Torque (5): This is reasonably well handled, producing about 20° of twist at full
The unit twists a lot on your back but the thrust line moves only a small
amount. So it looks bad but, in practice, is not. Many motors with good
weight shift have the same behavior because the weight shift allows the
frame to twist.
Thrust (9): This was the most thrusty machine I've flown where I
could go to full power without twisting. Given my 140 pound weight at the
time of the test, that's good.
Judging from my climb rate this was probably about a 165 lb thrust
machine at sea level.
Throttle response was rough below about 30% power, The owner knew about
it and said that adjustments were necessary. I would squeeze in a little
power and it would take a second to kick in then ramp up quickly.
Endurance (7): I wasn't able to measure it directly but the
sheer size of its 4.5 gallon tank means that anyone willing to heft it
fully fueled better have a big bladder. The large prop means it's probably
pretty efficient, maybe 1.1 gph. That would mean over 4 hours of flying
time on my wing.
Vibration (6): Better than average for a machine of this thrust class.
It's about the same as smaller cc engine units.
Sound (6): Fly has done a lot to improve the sound and it shows.
It's not as quiet as the Fresh Breeze Simonini but is much improved from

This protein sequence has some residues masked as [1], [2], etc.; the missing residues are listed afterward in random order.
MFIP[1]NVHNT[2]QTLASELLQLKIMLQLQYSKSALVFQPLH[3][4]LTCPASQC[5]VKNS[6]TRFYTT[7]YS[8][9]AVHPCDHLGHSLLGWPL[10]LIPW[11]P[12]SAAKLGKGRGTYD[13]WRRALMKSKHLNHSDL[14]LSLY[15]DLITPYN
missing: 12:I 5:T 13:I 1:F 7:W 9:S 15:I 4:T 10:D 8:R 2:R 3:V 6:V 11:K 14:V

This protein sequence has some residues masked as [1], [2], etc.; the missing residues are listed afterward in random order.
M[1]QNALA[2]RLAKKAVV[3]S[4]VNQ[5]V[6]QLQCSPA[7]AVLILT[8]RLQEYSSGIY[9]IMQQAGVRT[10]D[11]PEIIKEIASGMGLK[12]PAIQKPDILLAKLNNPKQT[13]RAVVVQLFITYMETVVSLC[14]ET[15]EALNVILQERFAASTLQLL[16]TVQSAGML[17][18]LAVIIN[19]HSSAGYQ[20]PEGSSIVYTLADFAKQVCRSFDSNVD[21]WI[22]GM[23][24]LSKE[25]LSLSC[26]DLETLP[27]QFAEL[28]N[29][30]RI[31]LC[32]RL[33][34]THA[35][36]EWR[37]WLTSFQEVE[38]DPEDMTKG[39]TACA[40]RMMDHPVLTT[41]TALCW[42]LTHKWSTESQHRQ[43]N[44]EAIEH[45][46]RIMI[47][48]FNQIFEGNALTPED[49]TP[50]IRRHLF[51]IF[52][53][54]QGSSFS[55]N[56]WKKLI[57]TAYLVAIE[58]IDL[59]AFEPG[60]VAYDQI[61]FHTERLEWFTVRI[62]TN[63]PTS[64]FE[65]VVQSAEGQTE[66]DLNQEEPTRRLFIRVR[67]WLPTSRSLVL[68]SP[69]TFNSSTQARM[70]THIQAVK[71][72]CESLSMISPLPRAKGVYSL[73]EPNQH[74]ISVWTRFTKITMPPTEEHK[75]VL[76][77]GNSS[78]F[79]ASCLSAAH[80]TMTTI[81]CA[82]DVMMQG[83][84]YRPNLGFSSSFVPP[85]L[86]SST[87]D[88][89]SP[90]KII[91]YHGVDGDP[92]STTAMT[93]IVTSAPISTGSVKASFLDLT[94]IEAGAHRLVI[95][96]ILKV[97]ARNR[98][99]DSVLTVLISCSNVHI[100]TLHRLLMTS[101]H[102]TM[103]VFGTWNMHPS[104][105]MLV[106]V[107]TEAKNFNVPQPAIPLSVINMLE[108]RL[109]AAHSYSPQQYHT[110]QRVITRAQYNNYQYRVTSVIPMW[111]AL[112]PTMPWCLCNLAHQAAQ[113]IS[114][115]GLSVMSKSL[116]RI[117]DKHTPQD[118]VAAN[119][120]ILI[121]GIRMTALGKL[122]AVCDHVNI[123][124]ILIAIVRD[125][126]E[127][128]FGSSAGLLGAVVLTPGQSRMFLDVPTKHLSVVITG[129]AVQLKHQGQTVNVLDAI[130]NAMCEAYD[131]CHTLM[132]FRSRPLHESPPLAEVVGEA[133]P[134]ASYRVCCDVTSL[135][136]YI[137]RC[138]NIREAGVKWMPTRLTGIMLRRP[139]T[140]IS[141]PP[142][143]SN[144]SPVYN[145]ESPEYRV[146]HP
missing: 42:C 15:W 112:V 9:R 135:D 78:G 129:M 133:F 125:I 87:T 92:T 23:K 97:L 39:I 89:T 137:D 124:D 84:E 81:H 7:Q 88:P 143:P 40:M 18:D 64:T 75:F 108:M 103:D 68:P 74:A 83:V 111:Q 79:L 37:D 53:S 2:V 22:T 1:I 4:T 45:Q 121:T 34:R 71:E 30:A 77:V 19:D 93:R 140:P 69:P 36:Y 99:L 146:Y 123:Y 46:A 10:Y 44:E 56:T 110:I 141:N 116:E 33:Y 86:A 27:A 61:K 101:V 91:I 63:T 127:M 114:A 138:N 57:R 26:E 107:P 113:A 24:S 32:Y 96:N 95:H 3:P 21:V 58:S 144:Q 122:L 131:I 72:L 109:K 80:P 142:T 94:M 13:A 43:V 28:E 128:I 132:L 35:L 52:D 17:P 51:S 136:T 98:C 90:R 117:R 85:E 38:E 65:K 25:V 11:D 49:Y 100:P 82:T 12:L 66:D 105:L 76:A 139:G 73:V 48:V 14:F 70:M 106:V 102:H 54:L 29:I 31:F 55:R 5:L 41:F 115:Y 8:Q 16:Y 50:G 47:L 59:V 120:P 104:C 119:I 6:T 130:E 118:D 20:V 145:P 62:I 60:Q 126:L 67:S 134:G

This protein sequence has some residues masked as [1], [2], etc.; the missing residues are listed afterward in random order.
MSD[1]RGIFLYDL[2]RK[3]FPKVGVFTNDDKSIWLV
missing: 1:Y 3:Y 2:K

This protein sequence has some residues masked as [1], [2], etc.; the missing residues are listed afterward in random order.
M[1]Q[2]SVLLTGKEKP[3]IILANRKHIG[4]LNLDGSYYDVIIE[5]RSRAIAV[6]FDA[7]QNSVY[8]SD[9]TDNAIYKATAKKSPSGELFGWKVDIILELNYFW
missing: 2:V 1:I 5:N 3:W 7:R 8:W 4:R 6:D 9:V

previous models. Even at climb power it's noise didn't seem objectionable.
Just before flying this machine I heard the older Fly Simonini machine on
a tandem unit and it was noticeably louder.
Safety (5): The two-hoop design and netting may almost keep a
hand out of the prop but probably only to about 60% power. A large opening
in the center presents a risk that for letting a hand through in the case
of a surprise thrust increase during start. That area is probably there
for access and to prevent a helmet hitting it while looking up at the wing
but it does add risk.
There is a fair amount of structure to give way in an impact which will
help protect the pilot.
One nice feature is a low fuel warning light hat blinks as the tank
depletes (due to fuel sloshing) and goes solid when it gets below a
certain level. That may alert a pilot who loses track or if there's a fuel
hardish butt landing or fall may cause the prop to hit the tank but with
the tips well beyond the tank's edge it may not be much of a problem. For
one thing, it's less likely for the prop to flex far enough to hit it at
all and another is that, if it does, the prop may shatter without
breaching the tank.
The frame bottom front has no sharp edges to catch on while